David Harris Ebenbach


First through fourth,
I took a train to the suburbs.
My Mom at work, of course,
I walked myself to the station
deeper into the neighborhood--
through the unknown on the map,
the There Be Monsters part.
     (One time,
     an old man lying in the street
     between parked cars,
     the running blood
     the only color on his face,
     his arm up for help.
     Another time,
     a kid, bigger than me,
     pointing a broken bottle.
     You’d better run, he said.
     I did run, then--
     I remember my winter coat
     not fitting
     on my churning body,
     my backpack leaping.
     In fact, I ran both times.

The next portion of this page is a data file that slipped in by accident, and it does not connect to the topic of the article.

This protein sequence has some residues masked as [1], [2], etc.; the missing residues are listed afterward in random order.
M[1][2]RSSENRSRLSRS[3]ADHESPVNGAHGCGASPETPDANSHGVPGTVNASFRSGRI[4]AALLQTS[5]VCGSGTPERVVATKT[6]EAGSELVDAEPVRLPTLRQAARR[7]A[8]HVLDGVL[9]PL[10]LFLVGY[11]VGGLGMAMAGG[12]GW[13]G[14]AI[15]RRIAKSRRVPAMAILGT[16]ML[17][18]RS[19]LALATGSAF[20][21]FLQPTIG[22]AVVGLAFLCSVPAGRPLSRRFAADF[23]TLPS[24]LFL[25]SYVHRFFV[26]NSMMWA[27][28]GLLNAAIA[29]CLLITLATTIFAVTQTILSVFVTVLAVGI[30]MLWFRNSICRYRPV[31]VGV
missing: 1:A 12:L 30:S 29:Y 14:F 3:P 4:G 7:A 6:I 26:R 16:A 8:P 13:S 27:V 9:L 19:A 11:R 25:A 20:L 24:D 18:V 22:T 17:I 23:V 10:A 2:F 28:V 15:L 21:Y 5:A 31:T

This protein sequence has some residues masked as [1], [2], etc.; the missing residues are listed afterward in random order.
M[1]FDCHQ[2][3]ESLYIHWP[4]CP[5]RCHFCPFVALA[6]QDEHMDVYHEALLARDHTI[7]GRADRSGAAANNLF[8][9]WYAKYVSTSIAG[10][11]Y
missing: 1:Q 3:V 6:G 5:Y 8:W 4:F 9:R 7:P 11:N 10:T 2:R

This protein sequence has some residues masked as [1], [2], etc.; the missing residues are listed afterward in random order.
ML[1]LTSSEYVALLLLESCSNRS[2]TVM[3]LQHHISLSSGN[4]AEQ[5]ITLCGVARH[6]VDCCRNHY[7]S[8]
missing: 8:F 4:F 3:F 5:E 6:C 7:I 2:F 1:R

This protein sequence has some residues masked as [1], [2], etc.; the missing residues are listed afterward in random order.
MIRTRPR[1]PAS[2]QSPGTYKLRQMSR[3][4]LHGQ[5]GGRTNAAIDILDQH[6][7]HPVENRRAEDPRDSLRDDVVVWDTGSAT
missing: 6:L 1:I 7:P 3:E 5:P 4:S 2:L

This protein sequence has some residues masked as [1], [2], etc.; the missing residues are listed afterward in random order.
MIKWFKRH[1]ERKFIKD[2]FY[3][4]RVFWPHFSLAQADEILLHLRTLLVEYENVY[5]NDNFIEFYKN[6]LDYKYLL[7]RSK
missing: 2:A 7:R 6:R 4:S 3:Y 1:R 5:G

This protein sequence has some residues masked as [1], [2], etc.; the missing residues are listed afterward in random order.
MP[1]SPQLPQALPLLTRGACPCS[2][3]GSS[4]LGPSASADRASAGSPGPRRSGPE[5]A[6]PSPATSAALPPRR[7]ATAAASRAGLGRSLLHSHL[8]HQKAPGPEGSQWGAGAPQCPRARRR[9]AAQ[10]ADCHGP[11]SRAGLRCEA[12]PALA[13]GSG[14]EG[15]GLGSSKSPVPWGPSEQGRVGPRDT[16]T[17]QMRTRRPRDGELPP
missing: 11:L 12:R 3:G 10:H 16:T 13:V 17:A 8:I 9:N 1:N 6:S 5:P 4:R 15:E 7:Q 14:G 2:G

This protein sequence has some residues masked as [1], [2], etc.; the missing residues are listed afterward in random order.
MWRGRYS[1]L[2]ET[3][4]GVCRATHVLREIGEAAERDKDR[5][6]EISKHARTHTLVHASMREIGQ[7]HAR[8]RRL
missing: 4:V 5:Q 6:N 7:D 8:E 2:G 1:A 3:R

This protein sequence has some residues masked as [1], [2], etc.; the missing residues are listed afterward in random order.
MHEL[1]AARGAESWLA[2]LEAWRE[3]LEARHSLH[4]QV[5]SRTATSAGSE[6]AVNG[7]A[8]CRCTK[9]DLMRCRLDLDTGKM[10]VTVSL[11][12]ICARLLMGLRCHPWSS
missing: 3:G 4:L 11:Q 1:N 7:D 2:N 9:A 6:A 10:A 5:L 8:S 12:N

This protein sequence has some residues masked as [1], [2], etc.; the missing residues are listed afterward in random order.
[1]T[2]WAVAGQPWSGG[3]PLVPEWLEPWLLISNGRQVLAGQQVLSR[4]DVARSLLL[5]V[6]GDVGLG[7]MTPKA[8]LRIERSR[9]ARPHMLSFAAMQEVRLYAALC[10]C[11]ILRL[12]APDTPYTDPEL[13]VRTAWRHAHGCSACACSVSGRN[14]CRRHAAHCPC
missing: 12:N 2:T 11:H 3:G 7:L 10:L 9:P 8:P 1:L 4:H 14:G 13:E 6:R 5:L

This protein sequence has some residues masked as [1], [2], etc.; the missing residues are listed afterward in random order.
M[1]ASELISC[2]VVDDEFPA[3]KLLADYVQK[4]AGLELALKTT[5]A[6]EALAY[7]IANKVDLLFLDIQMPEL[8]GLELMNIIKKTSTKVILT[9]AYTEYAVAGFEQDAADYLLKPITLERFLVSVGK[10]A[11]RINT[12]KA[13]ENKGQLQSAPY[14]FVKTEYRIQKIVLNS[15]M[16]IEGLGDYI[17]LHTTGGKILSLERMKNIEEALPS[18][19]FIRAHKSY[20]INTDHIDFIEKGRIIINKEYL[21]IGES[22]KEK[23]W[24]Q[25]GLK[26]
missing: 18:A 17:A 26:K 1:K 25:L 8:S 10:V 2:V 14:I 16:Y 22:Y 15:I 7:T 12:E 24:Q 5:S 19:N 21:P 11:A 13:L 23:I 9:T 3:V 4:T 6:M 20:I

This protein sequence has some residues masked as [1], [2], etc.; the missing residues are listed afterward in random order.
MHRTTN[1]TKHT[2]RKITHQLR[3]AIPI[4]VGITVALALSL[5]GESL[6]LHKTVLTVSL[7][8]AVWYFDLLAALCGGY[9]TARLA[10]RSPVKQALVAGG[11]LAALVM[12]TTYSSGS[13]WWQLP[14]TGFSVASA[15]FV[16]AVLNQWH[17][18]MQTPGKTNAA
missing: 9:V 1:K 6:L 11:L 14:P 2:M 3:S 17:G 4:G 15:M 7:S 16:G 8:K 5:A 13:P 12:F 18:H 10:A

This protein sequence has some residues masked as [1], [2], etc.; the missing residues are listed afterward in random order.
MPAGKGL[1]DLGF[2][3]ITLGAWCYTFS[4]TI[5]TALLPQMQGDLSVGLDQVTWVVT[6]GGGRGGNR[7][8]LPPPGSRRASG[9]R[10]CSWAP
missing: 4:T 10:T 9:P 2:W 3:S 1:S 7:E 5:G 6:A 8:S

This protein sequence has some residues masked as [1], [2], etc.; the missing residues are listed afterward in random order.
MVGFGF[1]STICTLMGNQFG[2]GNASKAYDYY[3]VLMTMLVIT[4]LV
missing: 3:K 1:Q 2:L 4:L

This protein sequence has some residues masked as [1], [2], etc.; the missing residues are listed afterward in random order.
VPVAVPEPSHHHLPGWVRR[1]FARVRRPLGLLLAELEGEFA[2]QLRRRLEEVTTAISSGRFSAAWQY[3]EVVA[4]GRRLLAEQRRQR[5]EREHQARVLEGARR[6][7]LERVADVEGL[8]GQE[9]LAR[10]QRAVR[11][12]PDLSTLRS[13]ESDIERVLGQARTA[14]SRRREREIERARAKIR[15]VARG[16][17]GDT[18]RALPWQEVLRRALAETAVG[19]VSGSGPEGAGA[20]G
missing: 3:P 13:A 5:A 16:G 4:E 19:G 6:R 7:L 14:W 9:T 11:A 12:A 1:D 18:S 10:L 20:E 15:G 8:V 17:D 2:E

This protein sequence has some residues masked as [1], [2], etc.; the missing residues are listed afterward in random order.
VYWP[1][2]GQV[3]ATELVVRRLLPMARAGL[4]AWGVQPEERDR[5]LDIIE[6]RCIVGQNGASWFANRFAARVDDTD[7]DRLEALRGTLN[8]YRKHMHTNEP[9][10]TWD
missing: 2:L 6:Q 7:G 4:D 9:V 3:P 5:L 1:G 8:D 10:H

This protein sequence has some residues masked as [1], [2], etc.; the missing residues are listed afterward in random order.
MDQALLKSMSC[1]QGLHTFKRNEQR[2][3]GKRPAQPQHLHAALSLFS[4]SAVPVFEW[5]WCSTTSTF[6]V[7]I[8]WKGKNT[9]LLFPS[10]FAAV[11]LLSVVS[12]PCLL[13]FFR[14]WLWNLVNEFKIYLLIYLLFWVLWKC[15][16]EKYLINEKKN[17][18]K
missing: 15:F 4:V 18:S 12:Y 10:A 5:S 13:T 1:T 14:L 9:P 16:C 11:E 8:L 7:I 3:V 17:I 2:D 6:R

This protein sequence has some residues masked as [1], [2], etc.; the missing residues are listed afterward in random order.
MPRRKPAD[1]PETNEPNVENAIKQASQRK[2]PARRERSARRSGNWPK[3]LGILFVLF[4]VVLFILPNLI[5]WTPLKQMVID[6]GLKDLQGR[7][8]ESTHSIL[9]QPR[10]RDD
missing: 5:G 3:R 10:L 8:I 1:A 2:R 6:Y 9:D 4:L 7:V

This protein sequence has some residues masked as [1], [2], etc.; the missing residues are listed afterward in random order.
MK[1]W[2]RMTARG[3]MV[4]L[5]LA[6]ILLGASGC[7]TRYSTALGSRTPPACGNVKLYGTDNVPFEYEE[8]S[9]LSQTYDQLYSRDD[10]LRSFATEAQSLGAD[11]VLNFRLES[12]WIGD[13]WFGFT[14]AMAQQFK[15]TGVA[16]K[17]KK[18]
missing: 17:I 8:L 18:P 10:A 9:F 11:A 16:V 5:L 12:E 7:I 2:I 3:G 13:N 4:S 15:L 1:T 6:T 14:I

I left the old man there, too,
     with his nightmare blood.)
On the other end of the tracks
one of those old mossy stations
that waits quietly for the trains,
and the uneventful walk to school.
Every Thursday,
silent meeting in the mornings.
I didn’t know what to think about.
The teachers stood up
with their morality stories.
In the only one I remember,
two mice struggled
to get cheese from a stick,
teetering on the lip of a bucket.

David Harris Ebenbach’s poetry has appeared in, among other places, The Beloit Poetry Journal, Subtropics, and Mudfish. His first book of short stories, Between Camelots (University of Pittsburgh Press), won the Drue Heinz Literature Prize and the GLCA New Writer’s Award. Recently awarded an Individual Excellence Award from the Ohio Arts Council, fellowships to the MacDowell Colony and the Vermont Studio Center, and a nomination for a Pushcart Prize, Ebenbach has a PhD in Psychology from the University of Wisconsin-Madison and an MFA in Writing from Vermont College. Find out more at www.davidebenbach.com.

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